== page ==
Vultures often feed on animals that have been killed by vehicles, but when a vulture feeds, it gorges, which makes it slow and clumsy to take off when other vehicles approach. Careless drivers kill many vultures, which unfortunately only compounds the problem as even more birds will visit the site of the carcasses to feed, and several birds may be killed in the same area in just a short period of time.
Vultures have wide wingspans and a soaring flight pattern, which makes them vulnerable to colliding with power lines. If their wings contact two wires at once – which can happen easily as most vultures have wingspans over six feet in length – the birds are electrocuted. Sparks can then cause wildfires or power outages.
The idea that road kill and other carcasses are dirty has led to many campaigns to keep nature clean of such unsightly messes, but this attitude forgets that vultures themselves are nature’s own cleanup crew. By removing carcasses and disposing them in landfills or sealed containers, vultures are not able to feed as easily, and they must expend even more energy searching for other food sources.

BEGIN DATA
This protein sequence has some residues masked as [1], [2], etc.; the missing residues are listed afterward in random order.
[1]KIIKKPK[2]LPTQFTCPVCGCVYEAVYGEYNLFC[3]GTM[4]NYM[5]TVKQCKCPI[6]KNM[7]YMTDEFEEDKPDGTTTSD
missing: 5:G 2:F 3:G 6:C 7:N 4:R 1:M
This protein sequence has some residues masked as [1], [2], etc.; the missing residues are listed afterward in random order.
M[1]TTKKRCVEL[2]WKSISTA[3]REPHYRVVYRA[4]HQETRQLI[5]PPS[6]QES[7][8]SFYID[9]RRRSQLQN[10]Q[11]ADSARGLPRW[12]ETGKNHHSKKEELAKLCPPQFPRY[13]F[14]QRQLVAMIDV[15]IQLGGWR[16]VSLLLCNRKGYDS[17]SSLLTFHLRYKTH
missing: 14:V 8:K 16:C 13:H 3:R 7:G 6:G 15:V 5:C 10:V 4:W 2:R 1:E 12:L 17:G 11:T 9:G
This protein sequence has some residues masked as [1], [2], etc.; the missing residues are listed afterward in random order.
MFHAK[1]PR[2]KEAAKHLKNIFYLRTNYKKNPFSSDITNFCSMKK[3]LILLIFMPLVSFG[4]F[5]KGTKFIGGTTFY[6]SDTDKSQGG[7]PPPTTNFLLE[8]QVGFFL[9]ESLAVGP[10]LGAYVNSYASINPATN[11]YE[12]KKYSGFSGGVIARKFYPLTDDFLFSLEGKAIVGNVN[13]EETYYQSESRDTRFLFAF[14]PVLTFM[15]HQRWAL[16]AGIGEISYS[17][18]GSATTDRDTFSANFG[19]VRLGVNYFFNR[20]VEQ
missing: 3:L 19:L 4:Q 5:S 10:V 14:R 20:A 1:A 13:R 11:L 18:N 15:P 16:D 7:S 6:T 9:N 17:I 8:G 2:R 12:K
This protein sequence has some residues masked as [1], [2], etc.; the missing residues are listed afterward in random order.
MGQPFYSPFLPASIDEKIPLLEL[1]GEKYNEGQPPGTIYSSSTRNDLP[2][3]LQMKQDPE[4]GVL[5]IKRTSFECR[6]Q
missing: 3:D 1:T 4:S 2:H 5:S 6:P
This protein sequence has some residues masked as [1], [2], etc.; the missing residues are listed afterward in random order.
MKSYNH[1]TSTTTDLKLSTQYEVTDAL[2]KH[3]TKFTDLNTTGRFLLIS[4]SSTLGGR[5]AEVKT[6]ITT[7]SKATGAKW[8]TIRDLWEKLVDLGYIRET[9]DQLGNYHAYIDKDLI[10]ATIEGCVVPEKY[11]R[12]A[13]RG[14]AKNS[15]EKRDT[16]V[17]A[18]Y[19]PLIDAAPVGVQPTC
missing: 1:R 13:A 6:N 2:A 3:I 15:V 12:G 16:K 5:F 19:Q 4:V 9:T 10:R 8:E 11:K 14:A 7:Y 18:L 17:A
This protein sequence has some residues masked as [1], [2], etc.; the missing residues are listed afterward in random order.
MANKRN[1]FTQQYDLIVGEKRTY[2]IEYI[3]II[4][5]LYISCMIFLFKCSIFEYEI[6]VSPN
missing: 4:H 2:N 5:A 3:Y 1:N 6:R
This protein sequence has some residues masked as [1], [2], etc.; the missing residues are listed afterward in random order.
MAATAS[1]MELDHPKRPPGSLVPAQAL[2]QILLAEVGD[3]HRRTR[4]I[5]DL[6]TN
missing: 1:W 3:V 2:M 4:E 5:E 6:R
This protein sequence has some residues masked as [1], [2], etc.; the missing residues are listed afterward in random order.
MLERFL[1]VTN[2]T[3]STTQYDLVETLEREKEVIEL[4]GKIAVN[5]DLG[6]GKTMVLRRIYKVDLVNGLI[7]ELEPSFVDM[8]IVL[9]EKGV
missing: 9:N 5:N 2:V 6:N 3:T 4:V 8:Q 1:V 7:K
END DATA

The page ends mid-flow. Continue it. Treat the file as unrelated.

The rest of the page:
How You Can Help
Fortunately, it can be easy to help vultures, and simple steps can prevent needless bird deaths or suffering.
If you hunt, avoid using lead ammunition whenever possible, and always retrieve your spent ammunition rather than leaving it where birds can consume it.
Slow down when driving near roadside birds, or carry a pair of heavy gloves in your car so you can move road kill further away from speeding vehicles.
Support environmental groups that lobby for better controls of hazardous chemicals such as pesticides and herbicides, and encourage your elected officials to support less toxic solutions.
Encourage your local power company to increase power line visibility with small beacons or accents that can help the birds avoid collisions, particularly in areas with many raptors and vultures.
Support captive bird breeding programs and other conservation initiatives working with vultures either by donating to appropriate organizations or offering volunteer services.
Celebrate International Vulture Awareness Day and help spread the word about how unique, interesting and ecologically important vultures can be so others will join in these birds’ conservation.
Vultures are more important than many people realize, but these stately birds face a wide range of ominous threats. By understanding the threats to vultures and what you can do to help them, you can make a difference for vulture conservation.